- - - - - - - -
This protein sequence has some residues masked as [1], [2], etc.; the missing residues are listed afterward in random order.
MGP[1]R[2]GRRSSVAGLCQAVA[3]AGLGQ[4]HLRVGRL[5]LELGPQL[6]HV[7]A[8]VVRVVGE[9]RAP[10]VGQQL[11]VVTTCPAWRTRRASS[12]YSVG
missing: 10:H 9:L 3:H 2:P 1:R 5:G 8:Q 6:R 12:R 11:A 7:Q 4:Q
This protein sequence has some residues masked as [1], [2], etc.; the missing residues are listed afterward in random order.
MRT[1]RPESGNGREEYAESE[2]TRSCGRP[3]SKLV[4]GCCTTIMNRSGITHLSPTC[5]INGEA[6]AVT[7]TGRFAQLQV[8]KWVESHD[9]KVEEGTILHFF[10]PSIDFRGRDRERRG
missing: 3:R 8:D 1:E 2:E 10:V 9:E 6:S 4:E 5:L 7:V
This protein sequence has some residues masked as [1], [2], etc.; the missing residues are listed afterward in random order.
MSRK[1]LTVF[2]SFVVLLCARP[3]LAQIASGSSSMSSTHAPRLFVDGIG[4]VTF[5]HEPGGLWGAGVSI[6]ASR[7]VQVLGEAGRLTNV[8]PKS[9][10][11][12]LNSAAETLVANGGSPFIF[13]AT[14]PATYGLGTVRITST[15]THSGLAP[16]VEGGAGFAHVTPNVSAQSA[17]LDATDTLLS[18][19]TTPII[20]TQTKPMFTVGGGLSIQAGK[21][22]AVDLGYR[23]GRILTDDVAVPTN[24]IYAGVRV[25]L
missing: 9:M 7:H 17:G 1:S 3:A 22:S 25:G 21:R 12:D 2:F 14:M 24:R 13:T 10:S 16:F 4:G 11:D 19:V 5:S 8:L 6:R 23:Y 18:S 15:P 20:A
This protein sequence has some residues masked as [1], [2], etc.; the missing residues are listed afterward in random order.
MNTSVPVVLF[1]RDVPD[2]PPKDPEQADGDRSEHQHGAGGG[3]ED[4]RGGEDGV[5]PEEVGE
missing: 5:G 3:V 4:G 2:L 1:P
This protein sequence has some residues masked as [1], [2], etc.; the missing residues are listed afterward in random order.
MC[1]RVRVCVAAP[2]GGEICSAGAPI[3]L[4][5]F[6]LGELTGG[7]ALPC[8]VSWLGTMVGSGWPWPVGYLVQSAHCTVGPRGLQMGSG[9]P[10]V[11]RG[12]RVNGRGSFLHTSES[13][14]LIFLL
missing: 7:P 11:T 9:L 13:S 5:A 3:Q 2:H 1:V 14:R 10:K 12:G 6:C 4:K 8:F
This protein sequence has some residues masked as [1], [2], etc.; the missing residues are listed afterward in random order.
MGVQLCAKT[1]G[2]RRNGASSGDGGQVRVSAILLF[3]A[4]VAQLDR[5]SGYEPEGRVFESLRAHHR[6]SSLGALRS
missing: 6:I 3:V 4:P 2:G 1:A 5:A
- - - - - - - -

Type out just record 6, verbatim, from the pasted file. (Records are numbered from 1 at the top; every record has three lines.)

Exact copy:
This protein sequence has some residues masked as [1], [2], etc.; the missing residues are listed afterward in random order.
MGVQLCAKT[1]G[2]RRNGASSGDGGQVRVSAILLF[3]A[4]VAQLDR[5]SGYEPEGRVFESLRAHHR[6]SSLGALRS
missing: 6:I 3:V 4:P 2:G 1:A 5:A